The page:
Salt

Loren Cordain outlines succinctly the two key considerations concerning salt.  First, ‘Salt is absolutely essential to your health – but you don’t need much of it.  The trace amounts of salt found in fresh fruits, vegetables and lean meats were just right for our ancient ancestors ...’(page 33).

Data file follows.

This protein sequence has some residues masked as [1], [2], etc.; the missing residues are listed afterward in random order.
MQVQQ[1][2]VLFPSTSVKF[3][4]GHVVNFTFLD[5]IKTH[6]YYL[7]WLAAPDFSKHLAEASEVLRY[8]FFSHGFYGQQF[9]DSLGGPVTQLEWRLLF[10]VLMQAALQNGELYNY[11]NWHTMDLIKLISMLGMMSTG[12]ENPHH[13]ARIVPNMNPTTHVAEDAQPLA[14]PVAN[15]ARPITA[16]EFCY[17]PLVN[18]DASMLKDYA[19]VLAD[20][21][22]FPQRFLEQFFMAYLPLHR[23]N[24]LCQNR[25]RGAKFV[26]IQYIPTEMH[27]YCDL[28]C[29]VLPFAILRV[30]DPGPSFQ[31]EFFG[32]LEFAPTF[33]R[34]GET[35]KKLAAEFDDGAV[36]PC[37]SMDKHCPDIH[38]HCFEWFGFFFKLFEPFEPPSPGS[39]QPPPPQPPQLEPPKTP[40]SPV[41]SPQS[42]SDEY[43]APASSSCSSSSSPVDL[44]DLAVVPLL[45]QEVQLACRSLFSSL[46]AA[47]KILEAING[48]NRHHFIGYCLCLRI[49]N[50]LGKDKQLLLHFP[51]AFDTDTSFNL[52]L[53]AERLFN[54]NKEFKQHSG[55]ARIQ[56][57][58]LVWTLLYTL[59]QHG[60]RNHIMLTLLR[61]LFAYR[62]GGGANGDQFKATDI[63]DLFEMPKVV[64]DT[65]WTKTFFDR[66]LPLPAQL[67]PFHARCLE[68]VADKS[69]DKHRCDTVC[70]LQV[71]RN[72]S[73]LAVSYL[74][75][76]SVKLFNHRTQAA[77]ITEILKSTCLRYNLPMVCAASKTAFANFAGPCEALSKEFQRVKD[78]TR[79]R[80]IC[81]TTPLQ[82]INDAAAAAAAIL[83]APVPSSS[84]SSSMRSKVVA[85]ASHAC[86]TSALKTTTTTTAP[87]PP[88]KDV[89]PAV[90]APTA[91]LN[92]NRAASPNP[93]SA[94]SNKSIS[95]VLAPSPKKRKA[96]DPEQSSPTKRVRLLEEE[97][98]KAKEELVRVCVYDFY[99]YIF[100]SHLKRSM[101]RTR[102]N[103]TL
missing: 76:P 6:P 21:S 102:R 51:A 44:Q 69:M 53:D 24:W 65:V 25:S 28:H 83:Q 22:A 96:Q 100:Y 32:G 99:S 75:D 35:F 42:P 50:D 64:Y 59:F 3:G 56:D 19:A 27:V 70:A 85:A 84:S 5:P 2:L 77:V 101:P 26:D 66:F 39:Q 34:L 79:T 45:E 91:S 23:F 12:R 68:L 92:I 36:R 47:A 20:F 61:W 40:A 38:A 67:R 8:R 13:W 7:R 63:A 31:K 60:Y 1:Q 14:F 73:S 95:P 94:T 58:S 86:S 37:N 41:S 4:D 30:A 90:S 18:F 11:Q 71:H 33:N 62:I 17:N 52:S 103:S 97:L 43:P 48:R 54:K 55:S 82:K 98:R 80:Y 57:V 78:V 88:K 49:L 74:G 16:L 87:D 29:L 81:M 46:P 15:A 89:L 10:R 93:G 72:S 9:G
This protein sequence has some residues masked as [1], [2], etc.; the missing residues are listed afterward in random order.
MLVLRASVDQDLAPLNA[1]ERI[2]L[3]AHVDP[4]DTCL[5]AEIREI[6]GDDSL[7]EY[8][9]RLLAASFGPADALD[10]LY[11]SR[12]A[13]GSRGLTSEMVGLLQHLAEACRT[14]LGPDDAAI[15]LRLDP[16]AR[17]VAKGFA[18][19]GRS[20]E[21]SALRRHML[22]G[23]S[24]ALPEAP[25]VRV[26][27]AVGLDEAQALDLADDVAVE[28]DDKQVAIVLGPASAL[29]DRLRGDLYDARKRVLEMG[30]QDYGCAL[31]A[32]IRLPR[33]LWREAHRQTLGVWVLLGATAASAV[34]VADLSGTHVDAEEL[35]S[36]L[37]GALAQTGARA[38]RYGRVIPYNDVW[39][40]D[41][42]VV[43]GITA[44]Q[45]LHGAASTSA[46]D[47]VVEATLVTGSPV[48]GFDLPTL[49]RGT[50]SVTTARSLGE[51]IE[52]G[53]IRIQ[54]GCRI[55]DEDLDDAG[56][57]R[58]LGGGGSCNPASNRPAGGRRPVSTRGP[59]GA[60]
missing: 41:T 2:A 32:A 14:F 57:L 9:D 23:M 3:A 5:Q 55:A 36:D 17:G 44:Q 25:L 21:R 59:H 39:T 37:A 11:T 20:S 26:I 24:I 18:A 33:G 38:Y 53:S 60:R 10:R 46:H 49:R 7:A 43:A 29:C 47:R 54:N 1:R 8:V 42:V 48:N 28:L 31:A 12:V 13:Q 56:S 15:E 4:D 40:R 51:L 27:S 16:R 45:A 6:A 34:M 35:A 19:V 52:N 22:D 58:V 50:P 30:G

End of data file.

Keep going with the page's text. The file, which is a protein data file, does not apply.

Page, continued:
The second consideration concerns the acid-alkaline balance in our bodies.  ‘... salty foods yield a net acid load to the kidney, while fruits and vegetables generate an alkaline load.  An overload of acid foods – at the expense of alkaline foods – can cause numerous health problems, particularly as you age and your kidneys become less adept at handling dietary acid’ (page 86).  Cordain’s list of diseases attributable to acid-alkaline imbalance includes asthma, high blood pressure, kidney stones, osteoporosis and stroke.  Cordain explains: ‘Not so long ago, scientists connected many of these illnesses to too much sodium ... but the chemical recipe for salt has two ingredients – sodium and chloride ... it’s the chloride part of salt that makes it acidic, not the sodium (page 87; Cordain goes on to discuss each of the illnesses in his list).

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